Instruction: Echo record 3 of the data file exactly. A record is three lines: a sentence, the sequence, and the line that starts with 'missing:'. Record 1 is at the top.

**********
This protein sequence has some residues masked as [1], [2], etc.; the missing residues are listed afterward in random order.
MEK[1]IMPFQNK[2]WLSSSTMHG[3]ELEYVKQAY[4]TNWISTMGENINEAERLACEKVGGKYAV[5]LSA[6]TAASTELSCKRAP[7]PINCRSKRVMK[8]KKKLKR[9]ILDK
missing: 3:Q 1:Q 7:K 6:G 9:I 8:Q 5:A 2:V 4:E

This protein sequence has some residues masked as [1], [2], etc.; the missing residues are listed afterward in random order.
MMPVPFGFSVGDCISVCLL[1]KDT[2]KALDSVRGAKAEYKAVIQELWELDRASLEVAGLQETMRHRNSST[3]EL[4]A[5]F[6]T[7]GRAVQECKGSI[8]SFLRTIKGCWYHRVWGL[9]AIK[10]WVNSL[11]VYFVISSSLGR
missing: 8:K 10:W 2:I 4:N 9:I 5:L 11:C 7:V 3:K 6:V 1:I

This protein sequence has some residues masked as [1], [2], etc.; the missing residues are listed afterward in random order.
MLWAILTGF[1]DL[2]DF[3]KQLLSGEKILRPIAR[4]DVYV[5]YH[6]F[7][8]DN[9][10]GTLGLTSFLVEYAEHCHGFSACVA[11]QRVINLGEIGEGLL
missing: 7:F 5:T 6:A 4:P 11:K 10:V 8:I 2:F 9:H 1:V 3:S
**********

This protein sequence has some residues masked as [1], [2], etc.; the missing residues are listed afterward in random order.
MLWAILTGF[1]DL[2]DF[3]KQLLSGEKILRPIAR[4]DVYV[5]YH[6]F[7][8]DN[9][10]GTLGLTSFLVEYAEHCHGFSACVA[11]QRVINLGEIGEGLL
missing: 7:F 5:T 6:A 4:P 11:K 10:V 8:I 2:F 9:H 1:V 3:S